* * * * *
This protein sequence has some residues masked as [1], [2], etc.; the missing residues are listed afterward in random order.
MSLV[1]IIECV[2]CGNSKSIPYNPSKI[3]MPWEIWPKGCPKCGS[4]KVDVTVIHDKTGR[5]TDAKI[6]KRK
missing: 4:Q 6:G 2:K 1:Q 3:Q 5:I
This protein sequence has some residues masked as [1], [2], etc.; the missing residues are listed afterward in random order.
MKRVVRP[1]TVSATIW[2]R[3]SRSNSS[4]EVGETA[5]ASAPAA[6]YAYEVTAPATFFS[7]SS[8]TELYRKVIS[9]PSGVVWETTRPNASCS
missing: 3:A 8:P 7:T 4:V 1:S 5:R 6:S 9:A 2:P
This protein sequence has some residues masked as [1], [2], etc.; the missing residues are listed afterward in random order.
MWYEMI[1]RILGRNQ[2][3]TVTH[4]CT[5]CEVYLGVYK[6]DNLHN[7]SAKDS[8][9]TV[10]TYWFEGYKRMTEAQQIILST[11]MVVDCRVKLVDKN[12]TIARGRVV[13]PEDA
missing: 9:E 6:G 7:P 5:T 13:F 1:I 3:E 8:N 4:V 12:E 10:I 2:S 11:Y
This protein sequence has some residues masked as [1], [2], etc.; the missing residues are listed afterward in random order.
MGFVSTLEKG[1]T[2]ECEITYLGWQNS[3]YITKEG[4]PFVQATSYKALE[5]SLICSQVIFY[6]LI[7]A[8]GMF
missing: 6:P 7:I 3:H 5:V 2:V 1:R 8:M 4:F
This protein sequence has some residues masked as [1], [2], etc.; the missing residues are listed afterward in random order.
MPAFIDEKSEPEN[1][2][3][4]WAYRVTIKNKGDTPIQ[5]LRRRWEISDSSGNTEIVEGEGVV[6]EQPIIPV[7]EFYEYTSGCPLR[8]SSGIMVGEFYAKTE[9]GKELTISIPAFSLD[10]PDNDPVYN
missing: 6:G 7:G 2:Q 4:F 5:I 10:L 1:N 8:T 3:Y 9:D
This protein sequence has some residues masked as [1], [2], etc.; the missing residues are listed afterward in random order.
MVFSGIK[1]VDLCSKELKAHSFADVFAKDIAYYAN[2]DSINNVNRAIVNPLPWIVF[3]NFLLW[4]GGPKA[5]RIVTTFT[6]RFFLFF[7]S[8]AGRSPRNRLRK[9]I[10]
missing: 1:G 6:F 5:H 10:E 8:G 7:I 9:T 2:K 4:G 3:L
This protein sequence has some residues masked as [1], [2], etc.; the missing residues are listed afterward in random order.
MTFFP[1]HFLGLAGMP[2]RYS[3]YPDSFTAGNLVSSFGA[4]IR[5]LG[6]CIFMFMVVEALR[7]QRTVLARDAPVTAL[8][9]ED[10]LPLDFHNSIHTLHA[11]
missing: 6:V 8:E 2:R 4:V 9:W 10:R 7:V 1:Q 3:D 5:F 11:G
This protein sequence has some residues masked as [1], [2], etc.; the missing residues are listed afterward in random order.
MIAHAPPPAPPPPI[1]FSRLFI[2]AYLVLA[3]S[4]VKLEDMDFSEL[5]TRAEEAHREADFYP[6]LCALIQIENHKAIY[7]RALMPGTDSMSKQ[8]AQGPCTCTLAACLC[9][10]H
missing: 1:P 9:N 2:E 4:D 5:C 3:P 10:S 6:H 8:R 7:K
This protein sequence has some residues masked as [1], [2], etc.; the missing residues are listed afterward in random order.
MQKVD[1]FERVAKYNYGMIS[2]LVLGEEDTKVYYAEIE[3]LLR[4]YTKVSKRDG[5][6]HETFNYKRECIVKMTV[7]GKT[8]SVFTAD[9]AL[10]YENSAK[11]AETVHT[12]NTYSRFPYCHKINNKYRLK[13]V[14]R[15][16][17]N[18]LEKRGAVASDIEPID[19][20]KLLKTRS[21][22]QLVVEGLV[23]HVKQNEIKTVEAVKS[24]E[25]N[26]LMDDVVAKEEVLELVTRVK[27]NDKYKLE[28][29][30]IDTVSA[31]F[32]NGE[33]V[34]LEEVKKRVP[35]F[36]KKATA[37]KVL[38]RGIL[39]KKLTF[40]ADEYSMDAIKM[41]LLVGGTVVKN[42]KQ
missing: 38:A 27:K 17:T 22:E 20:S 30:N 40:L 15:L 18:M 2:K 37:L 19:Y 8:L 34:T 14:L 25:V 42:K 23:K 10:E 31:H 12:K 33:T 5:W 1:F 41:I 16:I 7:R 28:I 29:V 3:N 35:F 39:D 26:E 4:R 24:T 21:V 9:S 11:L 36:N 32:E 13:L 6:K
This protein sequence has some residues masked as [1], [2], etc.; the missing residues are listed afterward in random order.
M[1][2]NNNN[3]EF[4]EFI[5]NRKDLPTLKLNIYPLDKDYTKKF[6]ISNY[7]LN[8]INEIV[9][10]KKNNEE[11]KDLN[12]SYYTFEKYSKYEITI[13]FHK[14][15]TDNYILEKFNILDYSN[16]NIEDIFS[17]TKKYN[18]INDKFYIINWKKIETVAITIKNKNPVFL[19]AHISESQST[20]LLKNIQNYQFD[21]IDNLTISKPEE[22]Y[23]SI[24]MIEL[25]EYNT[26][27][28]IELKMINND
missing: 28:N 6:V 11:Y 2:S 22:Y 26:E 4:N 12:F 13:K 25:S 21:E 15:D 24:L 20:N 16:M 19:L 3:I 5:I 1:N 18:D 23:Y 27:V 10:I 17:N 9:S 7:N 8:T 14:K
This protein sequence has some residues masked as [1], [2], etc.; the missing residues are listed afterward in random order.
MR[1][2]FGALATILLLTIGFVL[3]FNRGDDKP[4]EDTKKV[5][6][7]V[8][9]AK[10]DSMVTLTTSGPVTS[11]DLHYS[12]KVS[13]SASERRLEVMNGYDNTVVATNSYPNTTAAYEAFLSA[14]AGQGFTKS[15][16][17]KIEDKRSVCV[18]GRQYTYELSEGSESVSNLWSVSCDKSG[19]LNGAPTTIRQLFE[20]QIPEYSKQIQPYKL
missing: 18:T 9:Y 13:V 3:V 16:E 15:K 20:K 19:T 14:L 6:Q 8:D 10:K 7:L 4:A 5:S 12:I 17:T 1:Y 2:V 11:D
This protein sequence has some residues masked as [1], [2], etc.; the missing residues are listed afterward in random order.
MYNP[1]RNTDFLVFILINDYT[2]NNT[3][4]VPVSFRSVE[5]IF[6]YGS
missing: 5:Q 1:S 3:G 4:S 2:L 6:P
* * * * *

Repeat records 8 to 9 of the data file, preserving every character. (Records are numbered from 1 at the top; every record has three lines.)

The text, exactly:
This protein sequence has some residues masked as [1], [2], etc.; the missing residues are listed afterward in random order.
MIAHAPPPAPPPPI[1]FSRLFI[2]AYLVLA[3]S[4]VKLEDMDFSEL[5]TRAEEAHREADFYP[6]LCALIQIENHKAIY[7]RALMPGTDSMSKQ[8]AQGPCTCTLAACLC[9][10]H
missing: 1:P 9:N 2:E 4:D 5:C 3:P 10:S 6:H 8:R 7:K
This protein sequence has some residues masked as [1], [2], etc.; the missing residues are listed afterward in random order.
MQKVD[1]FERVAKYNYGMIS[2]LVLGEEDTKVYYAEIE[3]LLR[4]YTKVSKRDG[5][6]HETFNYKRECIVKMTV[7]GKT[8]SVFTAD[9]AL[10]YENSAK[11]AETVHT[12]NTYSRFPYCHKINNKYRLK[13]V[14]R[15][16][17]N[18]LEKRGAVASDIEPID[19][20]KLLKTRS[21][22]QLVVEGLV[23]HVKQNEIKTVEAVKS[24]E[25]N[26]LMDDVVAKEEVLELVTRVK[27]NDKYKLE[28][29][30]IDTVSA[31]F[32]NGE[33]V[34]LEEVKKRVP[35]F[36]KKATA[37]KVL[38]RGIL[39]KKLTF[40]ADEYSMDAIKM[41]LLVGGTVVKN[42]KQ
missing: 38:A 27:K 17:T 22:E 20:S 30:N 40:L 15:L 18:M 2:K 37:L 19:Y 8:L 34:T 14:L 25:V 42:K 23:K 10:E 31:H 12:K 33:T 5:W 1:F 41:I 16:I 7:R 28:I 29:V 3:N 35:F 39:D 26:E 4:R 24:T 21:V 9:S 11:L 36:N 32:E 13:L 6:K